Using lasers to fight the counterfeiters

Ingenia Technology was founded in 2003 after years of research funding at Durham and Cambridge Universities and more recently at Imperial College in London. Led by Professor Russell Cowburn that research resulted in the development of Laser Surface Authentication which is the basis of Ingenia’s security solution. Andrew Gilbert, Business Development Director at Ingenia, talks to CIE about Laser Surface Authentication (LSA) and how it can help tackle counterfeiting in the electronics industry.

Part of the NewScope Group, a Swiss business that comprises of specialist high-end technology companies that work in a variety of technologies, Ingenia Technology (UK) is headquartered in London and consists of a team of business and security experts and of specialist engineers and physicists and includes three members of the original research team from Imperial College. The company focuses on developing innovative products and solutions for brand protection, authentication and track & trace applications to a wide range of industries.

The company’s anti-counterfeiting products and solutions are based on a proprietary laser technology called Laser Surface Authentication (LSA).

So how was Ingenia’s technology first discovered?

Ingenias LSA technology arose from an accidental discovery by researchers at Imperial College and Durham University looking at magnetic films. The researchers noticed that by shining a light on a surface the natural imperfections of the material produced a random scattering of light. Taking this a step further, the researchers began working on methods of capturing this random scattering as digital data.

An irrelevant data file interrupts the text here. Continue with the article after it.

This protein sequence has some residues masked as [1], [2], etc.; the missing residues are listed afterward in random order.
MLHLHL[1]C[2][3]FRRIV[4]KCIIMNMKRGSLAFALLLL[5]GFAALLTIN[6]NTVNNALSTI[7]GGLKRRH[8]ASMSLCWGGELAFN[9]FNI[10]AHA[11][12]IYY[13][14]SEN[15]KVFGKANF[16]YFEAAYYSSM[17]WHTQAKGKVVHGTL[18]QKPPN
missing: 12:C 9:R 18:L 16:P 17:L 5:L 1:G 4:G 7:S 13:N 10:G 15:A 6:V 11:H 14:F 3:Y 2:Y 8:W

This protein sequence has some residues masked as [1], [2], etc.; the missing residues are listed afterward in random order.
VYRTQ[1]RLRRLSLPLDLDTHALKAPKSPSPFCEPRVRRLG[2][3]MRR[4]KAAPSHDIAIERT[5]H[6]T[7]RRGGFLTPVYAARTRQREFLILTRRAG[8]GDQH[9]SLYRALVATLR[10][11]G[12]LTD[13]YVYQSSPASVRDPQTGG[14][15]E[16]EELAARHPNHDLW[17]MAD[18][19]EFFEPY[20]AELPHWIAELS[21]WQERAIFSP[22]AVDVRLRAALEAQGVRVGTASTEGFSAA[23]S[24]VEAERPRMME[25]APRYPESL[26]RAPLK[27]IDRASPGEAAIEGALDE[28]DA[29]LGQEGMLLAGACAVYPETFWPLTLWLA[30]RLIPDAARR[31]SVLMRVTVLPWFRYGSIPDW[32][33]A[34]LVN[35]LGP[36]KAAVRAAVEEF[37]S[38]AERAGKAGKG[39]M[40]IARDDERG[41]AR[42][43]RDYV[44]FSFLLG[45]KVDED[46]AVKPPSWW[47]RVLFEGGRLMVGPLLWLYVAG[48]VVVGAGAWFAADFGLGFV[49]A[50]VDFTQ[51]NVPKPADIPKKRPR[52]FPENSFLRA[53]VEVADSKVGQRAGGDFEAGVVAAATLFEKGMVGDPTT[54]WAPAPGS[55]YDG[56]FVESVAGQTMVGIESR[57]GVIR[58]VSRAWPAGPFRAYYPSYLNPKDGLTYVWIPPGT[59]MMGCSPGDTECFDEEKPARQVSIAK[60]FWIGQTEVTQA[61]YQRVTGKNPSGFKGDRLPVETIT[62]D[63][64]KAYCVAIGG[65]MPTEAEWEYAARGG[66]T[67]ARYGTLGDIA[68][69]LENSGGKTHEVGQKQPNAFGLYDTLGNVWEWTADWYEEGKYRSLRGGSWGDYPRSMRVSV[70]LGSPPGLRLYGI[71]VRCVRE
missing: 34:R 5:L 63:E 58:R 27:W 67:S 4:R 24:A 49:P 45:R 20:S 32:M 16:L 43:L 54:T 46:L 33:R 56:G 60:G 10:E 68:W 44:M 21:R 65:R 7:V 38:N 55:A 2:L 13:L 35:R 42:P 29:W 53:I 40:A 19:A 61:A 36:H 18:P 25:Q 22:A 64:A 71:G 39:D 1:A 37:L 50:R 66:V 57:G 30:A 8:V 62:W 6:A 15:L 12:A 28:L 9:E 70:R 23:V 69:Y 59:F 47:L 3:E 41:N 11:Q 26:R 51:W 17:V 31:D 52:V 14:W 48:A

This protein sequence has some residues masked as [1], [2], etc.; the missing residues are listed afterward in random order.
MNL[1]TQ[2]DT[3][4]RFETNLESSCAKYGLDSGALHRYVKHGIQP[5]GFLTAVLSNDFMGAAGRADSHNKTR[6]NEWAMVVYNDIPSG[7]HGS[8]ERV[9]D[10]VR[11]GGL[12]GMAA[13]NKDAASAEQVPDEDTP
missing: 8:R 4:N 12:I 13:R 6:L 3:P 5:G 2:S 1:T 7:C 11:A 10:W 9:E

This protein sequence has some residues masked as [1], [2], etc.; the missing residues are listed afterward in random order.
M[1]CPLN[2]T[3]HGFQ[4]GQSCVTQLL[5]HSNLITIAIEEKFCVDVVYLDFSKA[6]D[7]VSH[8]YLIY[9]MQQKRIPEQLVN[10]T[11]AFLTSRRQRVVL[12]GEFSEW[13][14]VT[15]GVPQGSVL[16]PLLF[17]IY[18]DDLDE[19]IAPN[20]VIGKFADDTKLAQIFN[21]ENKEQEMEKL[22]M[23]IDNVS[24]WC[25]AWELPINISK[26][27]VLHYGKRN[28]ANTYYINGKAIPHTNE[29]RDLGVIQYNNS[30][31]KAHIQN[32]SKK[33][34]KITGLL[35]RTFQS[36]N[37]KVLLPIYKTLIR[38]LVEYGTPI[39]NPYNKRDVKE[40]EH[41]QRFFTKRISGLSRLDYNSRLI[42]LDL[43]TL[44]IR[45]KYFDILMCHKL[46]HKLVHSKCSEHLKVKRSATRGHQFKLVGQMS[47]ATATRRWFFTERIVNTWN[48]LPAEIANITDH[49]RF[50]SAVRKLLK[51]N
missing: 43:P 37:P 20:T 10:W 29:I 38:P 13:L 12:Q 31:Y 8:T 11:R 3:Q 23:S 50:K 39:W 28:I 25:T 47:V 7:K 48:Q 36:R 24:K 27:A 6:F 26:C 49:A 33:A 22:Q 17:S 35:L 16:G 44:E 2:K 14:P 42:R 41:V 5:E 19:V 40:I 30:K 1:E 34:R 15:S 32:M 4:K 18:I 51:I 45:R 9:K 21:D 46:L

How has the technology been applied to anti-counterfeiting?

Building on the fundamental research, Ingenia began developing a high speed scanner that could be implemented on any production line to apply the technique to commercial products.

The LSA system shines a laser onto the surface of a product and measures the naturally occurring microscopic imperfections inherent in any surface

to generate a unique digital serial code for each separate item scanned. This code, which can be compared to a fingerprint or DNA sequence for the item, is unique for every product scanned and can be used to unambiguously identify the item.

The key advantage is that LSA is not adding anything to the items being scanned – unlike barcodes or holograms for example. Instead LSA is simply measuring the naturally occurring imperfections in materials. This makes it possible to identify and authenticate items down to a unit level (rather than batch level). It also makes it incredibly difficult for counterfeiters to circumvent. In order to overcome LSA counterfeiters would have to be able to control the microscopic imperfections of a surface, something that not even the genuine manufacturers can do.

This makes LSA a highly secure and reliable anti-counterfeiting measure.

How does LSA increase security through the supply chain?